It’s time to say goodbye because Hertz Stock is not a good buy

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The dream of multi-bagger returns just won’t die, will it? While some loyal (or perhaps stubborn) traders continue to invest in Hertz Global (OTCMKTS:HTZGQ), it is becoming increasingly evident that Hertz stocks may never recover.

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I can’t blame anyone for wanting to keep the dream alive. Damn I’m as guilty as anyone – indeed you might have read my mid-december bullish Hertz share article.

Back then, most people had never heard of r / WallStreetBets. The slogan in 2020 was “the salvage trade” and Hertz’s fantasy returning to its former glory seemed alive and well.

This year it’s all about “memes stocks,” which is basically a way of saying wacky stocks that traders might target for a short squeeze. Yet unfortunately for people trying to turn Hertz Stocks into a multi-bagger now, the joke could be on them.

Focus on Hertz Stock

The so-called “bankruptcy trade” actually worked for a while with Hertz stocks, I’ll admit it. In early June, the stock price shot up 82 cents to around $ 5.50.

However, after this pop came an inevitable drop. In late October, Hertz stock fell to 70 cents.

There was a bit of a rally, with Hertz stock closing at $ 1.86 on February 24, 2021. Nonetheless, we need to put this apparent victory into perspective, as stocks have spent much of 2018 and 2019 above it. of $ 10.

Reaching and owning $ 5 would be a reasonable goal for Hertz stock bulls if it weren’t for the business’s negative catalysts. The most obvious of these catalysts, of course, is bankruptcy.

Respect for retail shareholders

Famous Hertz filed for bankruptcy on May 22, 2020. This happened at a time when financial markets were just starting to recover from the novel coronavirus pandemic.

Surprisingly, Hertz announced shortly after that it intended to sell $ 500 million in stock. The company even acknowledged that these shares could prove to be worthless to retail investors.

Fortunately, Hertz has abandoned its plan to sell these new shares, but only after the United States Securities and Exchange Commission began reviewing the company.

It’s hard for me to put down roots for a company that doesn’t look after its retail shareholders. I am also concerned about Hertz’s ability to meet its debts.

Like Investor place Calculated Muslim Farooque contributor, Hertz at some point indebted $ 6 billion and $ 13.5 billion in debt owed to third parties. Farooque also pointed out that the business does not generate any income.

And as I look through Hertz recent press releases page, I can’t find anything that leads me to believe that the company is taking quick and strong action to get back on its feet.

So far in 2021, the only press release is titled: “Hertz is offering a chance to win free home and car cleaning for one year. This is not what I was hoping to see.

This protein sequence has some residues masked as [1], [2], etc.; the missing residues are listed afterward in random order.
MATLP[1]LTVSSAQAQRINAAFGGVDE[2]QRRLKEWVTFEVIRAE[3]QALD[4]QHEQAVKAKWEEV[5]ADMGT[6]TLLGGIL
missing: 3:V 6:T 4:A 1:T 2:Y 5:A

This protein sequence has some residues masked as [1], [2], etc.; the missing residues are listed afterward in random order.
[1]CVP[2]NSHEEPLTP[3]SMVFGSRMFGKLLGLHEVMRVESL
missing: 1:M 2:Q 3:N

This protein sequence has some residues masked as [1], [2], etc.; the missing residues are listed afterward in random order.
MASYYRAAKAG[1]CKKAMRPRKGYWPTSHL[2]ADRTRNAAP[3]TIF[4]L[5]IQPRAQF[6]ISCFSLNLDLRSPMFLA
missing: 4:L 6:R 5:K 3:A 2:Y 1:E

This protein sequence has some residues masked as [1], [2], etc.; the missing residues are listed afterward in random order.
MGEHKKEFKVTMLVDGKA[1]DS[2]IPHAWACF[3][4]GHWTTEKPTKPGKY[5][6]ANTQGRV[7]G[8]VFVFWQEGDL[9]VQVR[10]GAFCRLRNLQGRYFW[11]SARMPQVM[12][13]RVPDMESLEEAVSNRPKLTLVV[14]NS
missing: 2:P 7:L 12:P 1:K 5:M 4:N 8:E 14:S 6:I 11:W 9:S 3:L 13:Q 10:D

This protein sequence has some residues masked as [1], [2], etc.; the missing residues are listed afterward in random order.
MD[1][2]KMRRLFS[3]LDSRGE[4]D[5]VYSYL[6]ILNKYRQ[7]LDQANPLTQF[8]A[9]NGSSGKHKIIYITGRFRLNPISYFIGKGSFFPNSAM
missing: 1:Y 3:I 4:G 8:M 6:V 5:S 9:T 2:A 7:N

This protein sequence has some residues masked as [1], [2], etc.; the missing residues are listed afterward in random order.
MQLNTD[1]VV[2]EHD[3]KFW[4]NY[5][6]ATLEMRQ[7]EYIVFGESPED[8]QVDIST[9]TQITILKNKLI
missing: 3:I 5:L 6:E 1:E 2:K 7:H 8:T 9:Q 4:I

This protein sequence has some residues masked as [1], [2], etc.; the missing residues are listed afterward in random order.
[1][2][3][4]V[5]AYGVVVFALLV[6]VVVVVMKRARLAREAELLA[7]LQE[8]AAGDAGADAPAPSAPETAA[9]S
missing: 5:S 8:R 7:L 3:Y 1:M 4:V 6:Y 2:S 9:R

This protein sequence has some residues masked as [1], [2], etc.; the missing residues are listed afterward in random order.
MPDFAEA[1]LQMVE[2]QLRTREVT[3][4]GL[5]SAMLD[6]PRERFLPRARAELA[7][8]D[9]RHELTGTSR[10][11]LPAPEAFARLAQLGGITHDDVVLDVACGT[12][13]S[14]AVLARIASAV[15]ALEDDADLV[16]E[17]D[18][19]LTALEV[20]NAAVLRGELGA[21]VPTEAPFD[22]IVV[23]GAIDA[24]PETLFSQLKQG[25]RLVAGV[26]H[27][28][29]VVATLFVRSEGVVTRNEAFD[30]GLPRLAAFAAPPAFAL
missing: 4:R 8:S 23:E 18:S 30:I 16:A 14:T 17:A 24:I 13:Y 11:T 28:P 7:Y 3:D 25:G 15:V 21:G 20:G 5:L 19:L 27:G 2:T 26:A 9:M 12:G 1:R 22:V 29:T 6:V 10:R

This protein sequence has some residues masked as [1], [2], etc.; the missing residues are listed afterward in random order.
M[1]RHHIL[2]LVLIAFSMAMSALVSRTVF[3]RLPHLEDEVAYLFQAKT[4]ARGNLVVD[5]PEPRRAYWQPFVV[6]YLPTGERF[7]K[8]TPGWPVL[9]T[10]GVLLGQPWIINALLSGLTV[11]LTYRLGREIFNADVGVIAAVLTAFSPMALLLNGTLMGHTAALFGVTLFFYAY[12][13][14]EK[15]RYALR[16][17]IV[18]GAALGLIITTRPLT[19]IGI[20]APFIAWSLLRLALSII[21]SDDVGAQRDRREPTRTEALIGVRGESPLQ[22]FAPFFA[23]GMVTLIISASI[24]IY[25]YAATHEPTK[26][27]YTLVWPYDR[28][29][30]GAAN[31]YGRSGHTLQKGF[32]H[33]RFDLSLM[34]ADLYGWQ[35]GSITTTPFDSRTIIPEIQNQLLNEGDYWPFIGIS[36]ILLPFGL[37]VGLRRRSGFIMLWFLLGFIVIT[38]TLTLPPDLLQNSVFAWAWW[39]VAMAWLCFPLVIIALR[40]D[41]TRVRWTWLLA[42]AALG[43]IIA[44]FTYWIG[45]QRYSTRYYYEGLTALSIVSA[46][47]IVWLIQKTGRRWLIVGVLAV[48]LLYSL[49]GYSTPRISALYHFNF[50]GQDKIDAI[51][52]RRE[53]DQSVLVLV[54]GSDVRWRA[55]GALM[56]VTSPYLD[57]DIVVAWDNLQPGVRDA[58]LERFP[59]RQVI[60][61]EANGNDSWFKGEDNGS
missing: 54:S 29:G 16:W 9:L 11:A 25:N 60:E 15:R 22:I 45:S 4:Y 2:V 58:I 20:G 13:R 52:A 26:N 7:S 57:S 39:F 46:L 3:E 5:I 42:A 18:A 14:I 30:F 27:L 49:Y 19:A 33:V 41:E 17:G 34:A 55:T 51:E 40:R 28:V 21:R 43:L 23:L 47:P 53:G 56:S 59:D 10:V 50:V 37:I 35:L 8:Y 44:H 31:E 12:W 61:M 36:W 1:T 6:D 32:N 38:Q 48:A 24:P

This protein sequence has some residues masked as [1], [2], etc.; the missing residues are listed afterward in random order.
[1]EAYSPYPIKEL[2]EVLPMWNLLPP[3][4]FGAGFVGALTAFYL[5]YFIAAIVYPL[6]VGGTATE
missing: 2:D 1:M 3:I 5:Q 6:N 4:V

No memes today, thanks

There is still hope that the Reddit crowd will suddenly embrace the Hertz action as their meme action. That would definitely increase the share price, right?

Sure, but that’s not a real investment strategy.

No one outside of the inner circle of r / WallStreetBets could have predicted the surprisingly short presses of GameStop (NYSE:GME), AMC Entertainment (NYSE:AMC), Blackberry (NYSE:BB) and other actions.

Also, as we now know in hindsight, some of those memes stocks collapsed as quickly as they grew.

Hertz stock had already had its irrational pop-and-drop last year. A sequel is certainly possible, but it’s not something reliable or easy to time successfully.

The point is, meme stock trading is not an easy thing to do. Perhaps the best policy is to stick with companies that are not under the same financial pressure.

The result on Hertz Stock

Maybe it was fun watching Hertz fly and fall if you weren’t invested. If you had financial skin in the game, however, the joke probably wasn’t very funny.

Rather than trying to time the market and make Hertz stocks profitable, I would advise caution and a greater focus on companies that don’t face tax issues.

Equally important, I recommend sticking to companies that have more respect for retail shareholders.

At the time of publication, David Moadel had (directly or indirectly) no position in any of the stocks mentioned in this article.

David Moadel provided compelling content – and sometimes crossed the line – on behalf of Crush the Street, Market Realist, TalkMarkets, Finom Group, Benzinga and (of course) InvestorPlace.com. He is also a chief analyst and market researcher for Portfolio Wealth Global and hosts the popular YouTube financial channel Looking at the Markets.

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